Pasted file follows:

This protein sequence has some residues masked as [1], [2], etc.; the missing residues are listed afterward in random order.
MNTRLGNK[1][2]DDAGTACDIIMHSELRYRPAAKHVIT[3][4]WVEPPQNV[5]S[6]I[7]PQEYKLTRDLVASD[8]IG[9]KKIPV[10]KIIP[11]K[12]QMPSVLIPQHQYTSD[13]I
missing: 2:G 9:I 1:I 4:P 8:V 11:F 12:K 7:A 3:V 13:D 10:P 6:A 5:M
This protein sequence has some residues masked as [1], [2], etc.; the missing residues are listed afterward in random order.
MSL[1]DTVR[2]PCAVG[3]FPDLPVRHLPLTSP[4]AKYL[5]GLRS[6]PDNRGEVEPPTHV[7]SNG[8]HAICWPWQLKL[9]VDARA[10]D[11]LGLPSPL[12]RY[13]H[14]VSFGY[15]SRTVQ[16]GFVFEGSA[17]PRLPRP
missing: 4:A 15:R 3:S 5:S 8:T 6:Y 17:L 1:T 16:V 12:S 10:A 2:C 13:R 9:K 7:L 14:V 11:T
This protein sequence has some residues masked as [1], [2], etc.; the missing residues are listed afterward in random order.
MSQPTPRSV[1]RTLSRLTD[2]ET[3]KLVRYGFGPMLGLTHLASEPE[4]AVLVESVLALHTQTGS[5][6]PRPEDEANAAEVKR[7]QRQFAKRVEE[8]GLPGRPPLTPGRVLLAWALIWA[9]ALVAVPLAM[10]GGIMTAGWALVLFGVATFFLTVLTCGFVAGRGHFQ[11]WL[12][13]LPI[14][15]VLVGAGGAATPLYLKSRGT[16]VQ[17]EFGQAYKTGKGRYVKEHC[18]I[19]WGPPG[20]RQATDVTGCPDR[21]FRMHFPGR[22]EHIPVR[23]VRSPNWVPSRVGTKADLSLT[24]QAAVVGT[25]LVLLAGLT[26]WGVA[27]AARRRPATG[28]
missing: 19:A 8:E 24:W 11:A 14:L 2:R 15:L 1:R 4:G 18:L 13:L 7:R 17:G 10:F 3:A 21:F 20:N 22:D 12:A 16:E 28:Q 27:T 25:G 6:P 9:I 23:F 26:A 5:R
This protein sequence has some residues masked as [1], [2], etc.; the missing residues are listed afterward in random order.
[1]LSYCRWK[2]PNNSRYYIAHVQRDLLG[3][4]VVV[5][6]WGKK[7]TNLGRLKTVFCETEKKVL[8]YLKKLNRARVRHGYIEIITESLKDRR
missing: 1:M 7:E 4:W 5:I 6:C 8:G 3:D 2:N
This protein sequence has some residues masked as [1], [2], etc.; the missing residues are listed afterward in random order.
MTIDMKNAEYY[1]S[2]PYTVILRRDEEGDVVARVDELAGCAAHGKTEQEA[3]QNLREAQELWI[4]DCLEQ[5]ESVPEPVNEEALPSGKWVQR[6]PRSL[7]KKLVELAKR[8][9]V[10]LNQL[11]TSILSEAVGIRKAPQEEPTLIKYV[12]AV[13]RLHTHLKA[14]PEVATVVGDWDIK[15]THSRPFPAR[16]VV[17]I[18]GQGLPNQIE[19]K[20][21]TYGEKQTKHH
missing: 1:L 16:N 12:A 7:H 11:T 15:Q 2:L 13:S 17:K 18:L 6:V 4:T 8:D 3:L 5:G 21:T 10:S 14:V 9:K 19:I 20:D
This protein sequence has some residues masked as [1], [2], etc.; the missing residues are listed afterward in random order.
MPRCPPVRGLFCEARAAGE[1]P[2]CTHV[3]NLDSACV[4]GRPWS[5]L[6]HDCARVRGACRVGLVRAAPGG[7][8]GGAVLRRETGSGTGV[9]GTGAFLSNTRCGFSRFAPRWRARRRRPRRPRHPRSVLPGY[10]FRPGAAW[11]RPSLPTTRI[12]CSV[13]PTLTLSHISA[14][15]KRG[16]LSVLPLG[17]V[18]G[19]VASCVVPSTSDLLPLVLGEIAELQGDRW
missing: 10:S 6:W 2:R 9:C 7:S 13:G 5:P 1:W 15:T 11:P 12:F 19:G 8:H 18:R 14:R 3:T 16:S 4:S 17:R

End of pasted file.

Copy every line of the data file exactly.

This protein sequence has some residues masked as [1], [2], etc.; the missing residues are listed afterward in random order.
MNTRLGNK[1][2]DDAGTACDIIMHSELRYRPAAKHVIT[3][4]WVEPPQNV[5]S[6]I[7]PQEYKLTRDLVASD[8]IG[9]KKIPV[10]KIIP[11]K[12]QMPSVLIPQHQYTSD[13]I
missing: 2:G 9:I 1:I 4:P 8:V 11:F 12:K 7:A 3:V 13:D 10:P 6:A 5:M
This protein sequence has some residues masked as [1], [2], etc.; the missing residues are listed afterward in random order.
MSL[1]DTVR[2]PCAVG[3]FPDLPVRHLPLTSP[4]AKYL[5]GLRS[6]PDNRGEVEPPTHV[7]SNG[8]HAICWPWQLKL[9]VDARA[10]D[11]LGLPSPL[12]RY[13]H[14]VSFGY[15]SRTVQ[16]GFVFEGSA[17]PRLPRP
missing: 4:A 15:R 3:S 5:S 8:T 6:Y 17:L 1:T 16:V 12:S 10:A 2:C 13:R 9:K 7:L 14:V 11:T
This protein sequence has some residues masked as [1], [2], etc.; the missing residues are listed afterward in random order.
MSQPTPRSV[1]RTLSRLTD[2]ET[3]KLVRYGFGPMLGLTHLASEPE[4]AVLVESVLALHTQTGS[5][6]PRPEDEANAAEVKR[7]QRQFAKRVEE[8]GLPGRPPLTPGRVLLAWALIWA[9]ALVAVPLAM[10]GGIMTAGWALVLFGVATFFLTVLTCGFVAGRGHFQ[11]WL[12][13]LPI[14][15]VLVGAGGAATPLYLKSRGT[16]VQ[17]EFGQAYKTGKGRYVKEHC[18]I[19]WGPPG[20]RQATDVTGCPDR[21]FRMHFPGR[22]EHIPVR[23]VRSPNWVPSRVGTKADLSLT[24]QAAVVGT[25]LVLLAGLT[26]WGVA[27]AARRRPATG[28]
missing: 19:A 8:E 24:W 11:A 14:L 2:R 15:L 1:R 4:G 18:L 13:L 7:R 17:G 10:F 3:A 21:F 20:N 22:D 12:A 16:E 28:Q 27:T 25:G 6:P 9:I 23:F 26:A 5:R
This protein sequence has some residues masked as [1], [2], etc.; the missing residues are listed afterward in random order.
[1]LSYCRWK[2]PNNSRYYIAHVQRDLLG[3][4]VVV[5][6]WGKK[7]TNLGRLKTVFCETEKKVL[8]YLKKLNRARVRHGYIEIITESLKDRR
missing: 1:M 7:E 4:W 5:I 6:C 8:G 3:D 2:N
This protein sequence has some residues masked as [1], [2], etc.; the missing residues are listed afterward in random order.
MTIDMKNAEYY[1]S[2]PYTVILRRDEEGDVVARVDELAGCAAHGKTEQEA[3]QNLREAQELWI[4]DCLEQ[5]ESVPEPVNEEALPSGKWVQR[6]PRSL[7]KKLVELAKR[8][9]V[10]LNQL[11]TSILSEAVGIRKAPQEEPTLIKYV[12]AV[13]RLHTHLKA[14]PEVATVVGDWDIK[15]THSRPFPAR[16]VV[17]I[18]GQGLPNQIE[19]K[20][21]TYGEKQTKHH
missing: 1:L 16:N 12:A 7:H 11:T 15:Q 2:L 13:S 17:K 18:L 6:V 4:T 8:D 3:L 5:G 21:T 10:S 14:V 9:K 19:I 20:D
This protein sequence has some residues masked as [1], [2], etc.; the missing residues are listed afterward in random order.
MPRCPPVRGLFCEARAAGE[1]P[2]CTHV[3]NLDSACV[4]GRPWS[5]L[6]HDCARVRGACRVGLVRAAPGG[7][8]GGAVLRRETGSGTGV[9]GTGAFLSNTRCGFSRFAPRWRARRRRPRRPRHPRSVLPGY[10]FRPGAAW[11]RPSLPTTRI[12]CSV[13]PTLTLSHISA[14][15]KRG[16]LSVLPLG[17]V[18]G[19]VASCVVPSTSDLLPLVLGEIAELQGDRW
missing: 10:S 6:W 2:R 9:C 7:S 13:G 5:P 1:W 15:T 11:P 12:F 19:G 8:H 18:R 14:R 3:T 16:S 4:S 17:R